One of the perks of this job is getting to drive a lot of cars that I will never be able to afford. The Lexus LX470 is a very well built, very big SUV. But at more than $70,000, it’s well out of my price range, unless Lexus could find a way to install a kitchen and bathroom.

Though it doesn’t have those amenities, the LX470 does have a lot of toys to play with and I get a lot of " />

Issue: Aug 2004


Cars Worth Noting: 2004 Lexus LX470



2004 Lexus LX470

by John Peter

One of the perks of this job is getting to drive a lot of cars that I will never be able to afford. The Lexus LX470 is a very well built, very big SUV. But at more than $70,000, it’s well out of my price range, unless Lexus could find a way to install a kitchen and bathroom.

Though it doesn’t have those amenities, the LX470 does have a lot of toys to play with and I get a lot of pleasure out of showing the latest technologies to my friends and family.

My favorite Lexus toy is the voice command navigation system. Push a button on the steering wheel, give one of the preprogrammed commands and a nice lady’s voice repeats your command and performs it. Simple enough, right?

After testing the system with stellar results, I was eager to demonstrate it for my 16-year old, though I didn’t realize that I hadn’t quite memorized the specific commands necessary to make the thing work.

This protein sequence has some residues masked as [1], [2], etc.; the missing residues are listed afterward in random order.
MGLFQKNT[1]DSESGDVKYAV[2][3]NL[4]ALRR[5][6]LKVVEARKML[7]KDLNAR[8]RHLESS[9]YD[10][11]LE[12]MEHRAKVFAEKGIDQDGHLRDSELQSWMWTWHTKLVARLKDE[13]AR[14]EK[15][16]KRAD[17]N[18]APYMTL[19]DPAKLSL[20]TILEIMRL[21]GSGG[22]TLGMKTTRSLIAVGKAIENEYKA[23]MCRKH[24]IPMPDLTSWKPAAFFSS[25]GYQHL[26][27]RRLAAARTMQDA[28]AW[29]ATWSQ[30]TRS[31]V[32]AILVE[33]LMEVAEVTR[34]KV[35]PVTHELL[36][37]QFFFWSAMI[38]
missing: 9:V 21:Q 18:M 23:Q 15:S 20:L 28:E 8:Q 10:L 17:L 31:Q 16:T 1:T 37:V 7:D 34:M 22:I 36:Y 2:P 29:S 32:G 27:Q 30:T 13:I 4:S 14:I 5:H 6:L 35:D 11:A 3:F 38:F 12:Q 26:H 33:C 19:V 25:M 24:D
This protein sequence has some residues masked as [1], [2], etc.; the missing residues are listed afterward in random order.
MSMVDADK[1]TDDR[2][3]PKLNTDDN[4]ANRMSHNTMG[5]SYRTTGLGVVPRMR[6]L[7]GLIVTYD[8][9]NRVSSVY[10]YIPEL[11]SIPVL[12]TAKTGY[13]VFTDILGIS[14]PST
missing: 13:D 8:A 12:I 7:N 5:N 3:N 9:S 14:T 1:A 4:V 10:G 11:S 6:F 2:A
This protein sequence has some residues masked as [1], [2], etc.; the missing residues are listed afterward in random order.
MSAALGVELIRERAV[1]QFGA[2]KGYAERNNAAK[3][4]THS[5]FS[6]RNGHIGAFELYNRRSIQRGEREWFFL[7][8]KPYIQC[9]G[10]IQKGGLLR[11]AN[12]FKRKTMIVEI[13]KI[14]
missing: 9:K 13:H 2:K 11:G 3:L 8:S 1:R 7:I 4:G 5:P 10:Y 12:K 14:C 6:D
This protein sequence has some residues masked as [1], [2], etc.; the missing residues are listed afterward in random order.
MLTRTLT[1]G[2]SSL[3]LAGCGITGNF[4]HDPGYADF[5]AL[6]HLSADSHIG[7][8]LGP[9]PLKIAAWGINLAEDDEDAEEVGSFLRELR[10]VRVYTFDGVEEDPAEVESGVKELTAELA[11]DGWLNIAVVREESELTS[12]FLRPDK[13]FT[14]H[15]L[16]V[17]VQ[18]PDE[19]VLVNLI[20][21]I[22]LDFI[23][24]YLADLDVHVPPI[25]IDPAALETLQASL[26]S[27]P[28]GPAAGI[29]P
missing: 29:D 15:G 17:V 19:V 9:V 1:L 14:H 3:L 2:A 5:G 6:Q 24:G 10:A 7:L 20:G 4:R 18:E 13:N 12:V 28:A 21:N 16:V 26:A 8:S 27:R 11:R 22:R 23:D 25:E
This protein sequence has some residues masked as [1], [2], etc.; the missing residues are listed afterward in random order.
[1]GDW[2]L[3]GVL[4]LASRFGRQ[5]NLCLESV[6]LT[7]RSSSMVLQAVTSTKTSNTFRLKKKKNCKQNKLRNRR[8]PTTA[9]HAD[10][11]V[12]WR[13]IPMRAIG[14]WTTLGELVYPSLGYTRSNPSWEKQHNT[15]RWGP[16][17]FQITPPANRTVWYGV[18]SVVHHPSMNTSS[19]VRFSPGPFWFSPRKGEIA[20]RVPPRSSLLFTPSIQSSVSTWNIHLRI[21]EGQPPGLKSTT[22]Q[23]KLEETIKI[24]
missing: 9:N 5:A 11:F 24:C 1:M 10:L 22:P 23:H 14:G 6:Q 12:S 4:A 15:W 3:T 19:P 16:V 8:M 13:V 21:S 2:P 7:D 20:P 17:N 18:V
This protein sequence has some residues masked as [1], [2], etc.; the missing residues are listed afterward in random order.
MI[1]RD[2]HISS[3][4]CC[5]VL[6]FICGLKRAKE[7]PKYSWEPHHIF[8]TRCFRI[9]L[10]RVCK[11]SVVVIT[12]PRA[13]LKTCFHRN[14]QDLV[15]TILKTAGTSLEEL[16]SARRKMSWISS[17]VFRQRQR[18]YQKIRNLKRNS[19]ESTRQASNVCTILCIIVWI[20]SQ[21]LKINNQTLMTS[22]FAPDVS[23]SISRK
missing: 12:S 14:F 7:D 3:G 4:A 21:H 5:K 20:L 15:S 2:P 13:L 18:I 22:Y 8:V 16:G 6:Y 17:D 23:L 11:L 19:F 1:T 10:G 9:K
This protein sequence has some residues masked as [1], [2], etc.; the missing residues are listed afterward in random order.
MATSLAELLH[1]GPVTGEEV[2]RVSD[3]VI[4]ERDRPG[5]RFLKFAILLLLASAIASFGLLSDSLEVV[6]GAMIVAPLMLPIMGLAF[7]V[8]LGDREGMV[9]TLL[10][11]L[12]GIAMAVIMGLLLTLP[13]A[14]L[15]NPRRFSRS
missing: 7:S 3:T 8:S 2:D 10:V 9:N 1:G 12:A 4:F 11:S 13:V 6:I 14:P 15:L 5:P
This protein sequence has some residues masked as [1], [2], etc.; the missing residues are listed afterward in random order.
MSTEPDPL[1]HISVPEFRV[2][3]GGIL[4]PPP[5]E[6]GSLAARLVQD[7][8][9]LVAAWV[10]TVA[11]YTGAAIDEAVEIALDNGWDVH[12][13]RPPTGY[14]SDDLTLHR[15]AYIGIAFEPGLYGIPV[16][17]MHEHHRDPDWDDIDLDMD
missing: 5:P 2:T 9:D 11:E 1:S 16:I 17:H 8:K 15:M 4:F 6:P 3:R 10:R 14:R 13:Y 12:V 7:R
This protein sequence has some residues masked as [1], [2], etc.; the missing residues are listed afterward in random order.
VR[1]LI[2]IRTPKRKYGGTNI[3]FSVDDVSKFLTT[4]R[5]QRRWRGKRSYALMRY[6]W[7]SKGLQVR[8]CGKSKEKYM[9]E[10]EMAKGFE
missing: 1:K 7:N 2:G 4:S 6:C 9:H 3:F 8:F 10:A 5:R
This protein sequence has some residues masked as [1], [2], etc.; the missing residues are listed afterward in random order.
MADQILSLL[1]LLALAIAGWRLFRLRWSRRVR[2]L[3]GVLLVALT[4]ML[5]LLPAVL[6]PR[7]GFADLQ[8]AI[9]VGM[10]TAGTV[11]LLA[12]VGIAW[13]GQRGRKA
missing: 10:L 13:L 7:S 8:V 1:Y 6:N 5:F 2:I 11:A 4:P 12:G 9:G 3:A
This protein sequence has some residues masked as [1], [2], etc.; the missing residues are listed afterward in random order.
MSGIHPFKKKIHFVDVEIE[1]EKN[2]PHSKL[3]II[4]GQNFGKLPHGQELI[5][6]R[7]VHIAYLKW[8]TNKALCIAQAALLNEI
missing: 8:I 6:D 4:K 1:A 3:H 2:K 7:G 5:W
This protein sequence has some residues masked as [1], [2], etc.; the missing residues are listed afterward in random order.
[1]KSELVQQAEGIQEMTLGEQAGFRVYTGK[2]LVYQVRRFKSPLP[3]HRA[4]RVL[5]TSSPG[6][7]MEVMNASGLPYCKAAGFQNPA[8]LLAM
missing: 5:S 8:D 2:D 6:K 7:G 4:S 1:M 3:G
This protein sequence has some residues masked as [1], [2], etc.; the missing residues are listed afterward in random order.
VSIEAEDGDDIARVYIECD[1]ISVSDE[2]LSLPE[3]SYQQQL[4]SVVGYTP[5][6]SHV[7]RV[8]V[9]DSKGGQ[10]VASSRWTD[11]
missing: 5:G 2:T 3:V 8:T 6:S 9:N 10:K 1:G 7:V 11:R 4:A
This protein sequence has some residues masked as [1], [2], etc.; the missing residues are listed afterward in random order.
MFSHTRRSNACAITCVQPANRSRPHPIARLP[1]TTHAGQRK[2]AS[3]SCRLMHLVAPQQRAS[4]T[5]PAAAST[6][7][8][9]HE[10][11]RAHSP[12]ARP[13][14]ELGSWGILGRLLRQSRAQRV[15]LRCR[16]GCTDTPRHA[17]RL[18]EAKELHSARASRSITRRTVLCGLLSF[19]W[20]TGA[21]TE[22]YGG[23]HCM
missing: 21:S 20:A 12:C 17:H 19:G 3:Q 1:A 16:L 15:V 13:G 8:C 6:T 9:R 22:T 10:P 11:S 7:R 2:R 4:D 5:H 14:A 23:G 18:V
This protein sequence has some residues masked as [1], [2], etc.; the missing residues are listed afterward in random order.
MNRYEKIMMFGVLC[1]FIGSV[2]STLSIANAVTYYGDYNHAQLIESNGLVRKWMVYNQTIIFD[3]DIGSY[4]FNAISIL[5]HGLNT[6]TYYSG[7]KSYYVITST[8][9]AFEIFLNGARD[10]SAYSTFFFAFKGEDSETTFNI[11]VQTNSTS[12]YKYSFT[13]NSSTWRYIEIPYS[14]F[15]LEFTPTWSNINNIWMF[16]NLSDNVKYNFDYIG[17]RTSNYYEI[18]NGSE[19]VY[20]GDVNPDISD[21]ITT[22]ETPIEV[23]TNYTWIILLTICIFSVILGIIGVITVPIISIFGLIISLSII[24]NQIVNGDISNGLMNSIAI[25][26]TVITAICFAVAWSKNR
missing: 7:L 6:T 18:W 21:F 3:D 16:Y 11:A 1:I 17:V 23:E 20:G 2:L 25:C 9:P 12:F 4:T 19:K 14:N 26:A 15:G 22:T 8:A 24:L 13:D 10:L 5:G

Driving home from a high school chorus show, I turned to Dan and said, “Check this out.”

The navigation system was set in a split screen format. I hit the steering wheel button and clearly commanded, “Single screen.”
 
The pleasant lady’s voice came back with, “Showing ski resorts.” This didn’t change the screen because, quite frankly, there aren’t any ski resorts in Garden City, Mich.

We chuckled, and I hit the button again and repeated, “Single screen.”

The computer replied with, “Screen off,” and shut down the system. We both started laughing.

I hit the button again and said, “Screen on.” The computer replied with, “Screen off.”

Dan, now laughing hysterically, said, “Let me try it,” and said, very clearly, “Screen on.”
 
The computer replied, “Showing parking icons.”

We laughed the rest of the way home.

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